As the economy’s reliance on innovation grows, the offering of toys for girls remains–well, somewhat less than innovative. Fortunately, a few smart women are starting to solve this problem by reviving the time-honored principles of tinkering, this time for girls.
As today’s motorcycles become more high-tech, the simplicity of a vintage bike becomes more appealing. Among the simplest are Japanese models from the 1970s, particularly the Hondas. That’s why people visit Dave Stefani, whose San Francisco shop looks like a…
On a funky old pier along San Francisco’s waterfront, Autodesk, a world leader in digital tools for makers, runs a futuristic prototype shop that may be redefining the meaning of craftsmanship.
Eddie Muller has dedicated his life to finding, restoring, and re-releasing lost films of the great Film Noir era of the 1940s and ’50s. His goal: the preservation of our cinematic history, well beyond film noir.
Since 2010, Kelly Carlisle has been breaking new ground—literally— for youngsters in East Oakland and beyond, using an urban farm to inspire them to engage with the world as curious citizens. “Part of my work,” she says, “is to make sure we expand their worldview.”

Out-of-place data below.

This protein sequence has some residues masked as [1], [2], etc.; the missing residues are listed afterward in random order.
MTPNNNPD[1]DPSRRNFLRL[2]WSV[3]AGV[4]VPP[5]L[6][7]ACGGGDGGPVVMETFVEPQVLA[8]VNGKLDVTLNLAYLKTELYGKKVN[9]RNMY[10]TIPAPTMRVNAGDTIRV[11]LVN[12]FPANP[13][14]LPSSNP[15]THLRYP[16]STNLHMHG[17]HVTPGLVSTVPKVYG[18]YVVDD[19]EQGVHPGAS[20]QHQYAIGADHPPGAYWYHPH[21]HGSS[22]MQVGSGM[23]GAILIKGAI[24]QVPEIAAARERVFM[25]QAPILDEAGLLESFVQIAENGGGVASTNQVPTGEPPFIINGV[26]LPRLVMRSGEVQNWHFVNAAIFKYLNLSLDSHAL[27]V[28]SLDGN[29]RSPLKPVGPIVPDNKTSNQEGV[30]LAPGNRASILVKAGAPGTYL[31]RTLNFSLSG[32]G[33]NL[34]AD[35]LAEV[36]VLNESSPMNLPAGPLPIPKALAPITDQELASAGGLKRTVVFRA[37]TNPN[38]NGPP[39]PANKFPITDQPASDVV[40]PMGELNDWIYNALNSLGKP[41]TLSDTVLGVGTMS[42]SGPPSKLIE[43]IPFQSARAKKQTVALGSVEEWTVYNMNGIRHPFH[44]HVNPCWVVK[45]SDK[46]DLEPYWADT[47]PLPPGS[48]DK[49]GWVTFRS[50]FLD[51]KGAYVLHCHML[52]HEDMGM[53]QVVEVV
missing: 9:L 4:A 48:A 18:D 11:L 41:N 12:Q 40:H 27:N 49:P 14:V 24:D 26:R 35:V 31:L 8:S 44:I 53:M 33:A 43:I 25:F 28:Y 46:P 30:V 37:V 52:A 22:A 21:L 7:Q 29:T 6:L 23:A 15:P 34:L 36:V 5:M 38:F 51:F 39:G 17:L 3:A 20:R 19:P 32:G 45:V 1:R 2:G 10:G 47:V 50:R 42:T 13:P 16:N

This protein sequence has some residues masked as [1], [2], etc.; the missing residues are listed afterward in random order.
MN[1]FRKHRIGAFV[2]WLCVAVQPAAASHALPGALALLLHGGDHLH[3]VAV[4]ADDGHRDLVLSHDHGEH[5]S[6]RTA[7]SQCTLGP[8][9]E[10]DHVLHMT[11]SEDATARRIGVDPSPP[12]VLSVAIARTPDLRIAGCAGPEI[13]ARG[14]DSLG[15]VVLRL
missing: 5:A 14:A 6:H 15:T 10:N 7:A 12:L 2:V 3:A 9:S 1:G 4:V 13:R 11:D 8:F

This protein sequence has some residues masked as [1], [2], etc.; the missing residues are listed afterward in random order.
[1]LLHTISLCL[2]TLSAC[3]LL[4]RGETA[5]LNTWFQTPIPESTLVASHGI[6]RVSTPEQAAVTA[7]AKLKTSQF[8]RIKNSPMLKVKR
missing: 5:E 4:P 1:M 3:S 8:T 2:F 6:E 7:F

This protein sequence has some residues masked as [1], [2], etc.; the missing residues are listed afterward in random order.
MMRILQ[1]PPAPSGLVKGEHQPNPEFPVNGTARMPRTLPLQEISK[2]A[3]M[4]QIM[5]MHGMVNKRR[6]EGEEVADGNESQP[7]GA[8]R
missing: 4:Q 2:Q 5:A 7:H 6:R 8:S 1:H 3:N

By WILL CALLAN
Driven primarily by health, Black vegan restaurateurs are creating plant-based versions of soul food that avoid meat, salty fats, and other bodily evildoers, while still retaining the succulence and rich memories of those beloved old family recipes. And in some cases, the turn to the vegan lifestyle is also turning some lives around.
By TERRY COLLINS
In a corrugated tin shed that somehow survived California’s massive fires in Sonoma Valley, Gary Freeman labors to keep old VW Beetles and vans—the cars that defined the counterculture of the 1960s—chugging along. Some become great “daily drivers” for as…
Once a maritime people, the Chumash inhabited the Santa Barbara coast and the Channel Islands for at least 13,000 years before their population was decimated, first by the Spanish, then the Mexicans, and finally by more European settlers. Today the…
Over the years, the technology for rifles, scopes, and other hunting gear has gotten so powerful there’s little challenge left in the sport. Hunting with a bow and arrow, therefore, has been steadily rising. But now that even hunting bows have gone high-tech, a small band of purists — like Gabriel Miossi — have turned to a traditional Native American weapon: the stick bow.
By MEGHAN WARD